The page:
A long time after the war, in which peace had been restored to Bangladesh, my grandmother came to America. She first boarded the plane. It was a strange experience to fly on an airplane for my grandmother; she had never seen anything so big up close and had never been so far from the ground. On the airplane, she was served rice, chicken and coffee. When she arrived, she was very nervous: the tall buildings and large, crowded streets were strikingly different from the villages and small, lonely roads in Bangladesh. She felt semi-unconscious and nauseous. Eventually, she settled into the house my father had rented. It was white, clean, spacious and beautiful, but my grandmother did not feel content. She became nostalgic, being away from her home country. Nevertheless, she eventually adapted to the atmosphere of the Bronx. In fact, she started to like America. When she walked down the street, police officers would aid her and call her “mommy” to show respect as she was as elderly person, and occasionally people in stores would say “hi” and “hello.” Ten years passed and my grandmother had become adapted to living her life of taking care of my family and siblings by helping us whenever we needed her.
My grandmother may seem like an “Average Joe”, but she is far from that. She has dealt with harsh times and good times, sad times and happy times, and still, has lived to tell her tales. Before the war, her life was great, but eventually the war between Bangladesh and Pakistan brought forth hard times. No longer had she the beautiful clothing, food, or privileges to explore like in the past. Instead, she was consumed by fear. Eventually, she came to America, where despite having to adjust to a new lifestyle and deal with bad experiences, she is content. My grandmother may seem like any other person, but her life is unique.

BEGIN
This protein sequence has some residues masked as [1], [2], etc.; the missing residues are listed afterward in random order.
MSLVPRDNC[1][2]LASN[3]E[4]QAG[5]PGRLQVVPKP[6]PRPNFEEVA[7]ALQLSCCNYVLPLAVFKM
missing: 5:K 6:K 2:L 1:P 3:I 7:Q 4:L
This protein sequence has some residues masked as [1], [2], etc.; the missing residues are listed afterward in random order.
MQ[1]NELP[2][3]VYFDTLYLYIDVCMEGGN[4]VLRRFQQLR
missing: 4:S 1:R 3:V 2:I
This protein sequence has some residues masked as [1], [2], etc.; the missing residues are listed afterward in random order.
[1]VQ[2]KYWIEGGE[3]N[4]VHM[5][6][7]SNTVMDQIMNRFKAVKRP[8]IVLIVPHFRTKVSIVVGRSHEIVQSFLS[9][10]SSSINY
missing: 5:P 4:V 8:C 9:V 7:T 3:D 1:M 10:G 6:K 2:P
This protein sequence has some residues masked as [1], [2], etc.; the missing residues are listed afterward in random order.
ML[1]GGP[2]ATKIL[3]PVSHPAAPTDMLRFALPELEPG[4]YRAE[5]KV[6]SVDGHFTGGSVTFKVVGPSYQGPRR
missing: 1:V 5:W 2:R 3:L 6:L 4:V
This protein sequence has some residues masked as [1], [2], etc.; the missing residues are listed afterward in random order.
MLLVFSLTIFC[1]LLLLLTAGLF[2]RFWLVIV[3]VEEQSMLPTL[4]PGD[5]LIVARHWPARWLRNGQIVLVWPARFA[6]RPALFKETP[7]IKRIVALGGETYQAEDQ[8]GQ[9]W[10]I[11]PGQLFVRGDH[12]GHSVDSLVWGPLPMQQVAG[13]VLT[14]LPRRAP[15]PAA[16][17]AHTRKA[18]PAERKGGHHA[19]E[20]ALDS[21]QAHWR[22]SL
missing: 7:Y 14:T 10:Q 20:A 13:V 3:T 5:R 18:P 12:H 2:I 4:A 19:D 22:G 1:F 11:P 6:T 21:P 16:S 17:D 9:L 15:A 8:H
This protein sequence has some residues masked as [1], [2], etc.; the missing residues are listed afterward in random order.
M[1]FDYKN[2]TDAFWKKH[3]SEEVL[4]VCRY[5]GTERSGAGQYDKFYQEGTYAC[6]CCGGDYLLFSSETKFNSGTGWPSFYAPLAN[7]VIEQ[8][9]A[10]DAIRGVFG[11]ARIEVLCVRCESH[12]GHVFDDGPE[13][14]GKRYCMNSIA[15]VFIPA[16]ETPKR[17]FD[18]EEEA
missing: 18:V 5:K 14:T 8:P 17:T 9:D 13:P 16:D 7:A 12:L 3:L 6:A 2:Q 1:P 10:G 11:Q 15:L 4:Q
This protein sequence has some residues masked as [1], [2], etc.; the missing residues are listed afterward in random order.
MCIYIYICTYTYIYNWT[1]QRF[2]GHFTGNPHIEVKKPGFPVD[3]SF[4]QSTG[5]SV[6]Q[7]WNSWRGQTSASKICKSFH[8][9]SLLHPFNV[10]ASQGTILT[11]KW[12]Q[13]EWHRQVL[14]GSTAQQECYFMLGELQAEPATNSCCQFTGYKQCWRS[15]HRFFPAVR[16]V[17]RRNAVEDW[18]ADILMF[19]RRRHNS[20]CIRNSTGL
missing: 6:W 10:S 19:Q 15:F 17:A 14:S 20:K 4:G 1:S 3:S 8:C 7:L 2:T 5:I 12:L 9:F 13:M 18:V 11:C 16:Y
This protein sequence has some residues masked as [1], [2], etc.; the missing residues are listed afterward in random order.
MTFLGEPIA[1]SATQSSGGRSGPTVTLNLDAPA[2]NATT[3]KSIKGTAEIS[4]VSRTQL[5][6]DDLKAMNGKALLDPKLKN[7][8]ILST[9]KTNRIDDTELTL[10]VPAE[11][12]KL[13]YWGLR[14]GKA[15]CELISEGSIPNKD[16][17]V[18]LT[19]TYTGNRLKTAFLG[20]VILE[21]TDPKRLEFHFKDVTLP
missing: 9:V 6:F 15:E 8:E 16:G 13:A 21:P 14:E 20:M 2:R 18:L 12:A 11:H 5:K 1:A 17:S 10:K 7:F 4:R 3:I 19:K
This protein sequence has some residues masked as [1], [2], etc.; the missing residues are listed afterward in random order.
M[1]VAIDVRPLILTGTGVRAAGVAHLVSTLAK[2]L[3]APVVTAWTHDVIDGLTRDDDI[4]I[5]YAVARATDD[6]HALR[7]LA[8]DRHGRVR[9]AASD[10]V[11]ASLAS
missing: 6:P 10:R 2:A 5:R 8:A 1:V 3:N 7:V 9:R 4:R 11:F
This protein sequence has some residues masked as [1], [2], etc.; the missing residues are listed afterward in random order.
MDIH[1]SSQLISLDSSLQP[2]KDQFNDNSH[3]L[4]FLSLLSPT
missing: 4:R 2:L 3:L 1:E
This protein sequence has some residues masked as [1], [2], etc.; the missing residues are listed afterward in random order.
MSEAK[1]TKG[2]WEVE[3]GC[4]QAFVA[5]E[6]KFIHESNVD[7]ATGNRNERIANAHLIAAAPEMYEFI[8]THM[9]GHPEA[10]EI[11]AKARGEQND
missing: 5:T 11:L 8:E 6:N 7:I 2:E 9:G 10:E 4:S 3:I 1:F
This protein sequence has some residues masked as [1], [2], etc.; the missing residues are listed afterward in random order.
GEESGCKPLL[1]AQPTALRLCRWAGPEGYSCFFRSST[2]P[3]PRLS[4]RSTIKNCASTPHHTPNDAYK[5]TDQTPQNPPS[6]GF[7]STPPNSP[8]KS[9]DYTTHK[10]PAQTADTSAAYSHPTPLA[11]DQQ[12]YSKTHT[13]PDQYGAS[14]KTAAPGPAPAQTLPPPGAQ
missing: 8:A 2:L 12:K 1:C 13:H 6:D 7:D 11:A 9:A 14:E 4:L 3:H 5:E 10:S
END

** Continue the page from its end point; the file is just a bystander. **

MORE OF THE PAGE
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Yvaine_96This teenager is a 'regular' and has contributed a lot of work, comments and/or forum posts, and has received many votes and high ratings over a long period of time. This work has been published in the Teen Ink monthly print magazine. said...
Jun. 27, 2010 at 6:58 am:
my father was hardly 4 years old when the war of independance broke out in Bangladesh, yet he remembers every thing that happened. Its such a painful story! There are heroes like your grandma who lives among us; unnoticed. And it really hurt when you said she was not allowed to read or write in Bengali. Did you ever come to Bangladesh? Do you speak Bengali? It feels nice to know that my people are talented writers on teenink. Seriously this article was very creatively done
 
Mohammed H. This work has been published in the Teen Ink monthly print magazine. replied...
Jul. 24, 2010 at 11:41 pm :

Thank oyu so much for the adulation. I appreciate your comments truly. I do speak Bengali. I have not yet visited ( ever since I came), but I hear from my grandmother and parents that Bangladesh is a truly beautiful country.

Thank you again for the comment.

 
Kazi550 replied...
Jul. 20, 2011 at 11:28 am :

Even though i was born in America, I love Bangladesh and all the wonderful experiences it brings.  You really should visit as soon as you can because it becomes tough as you get older with responsibilities, etc. 

"deshe Beshi balo lage"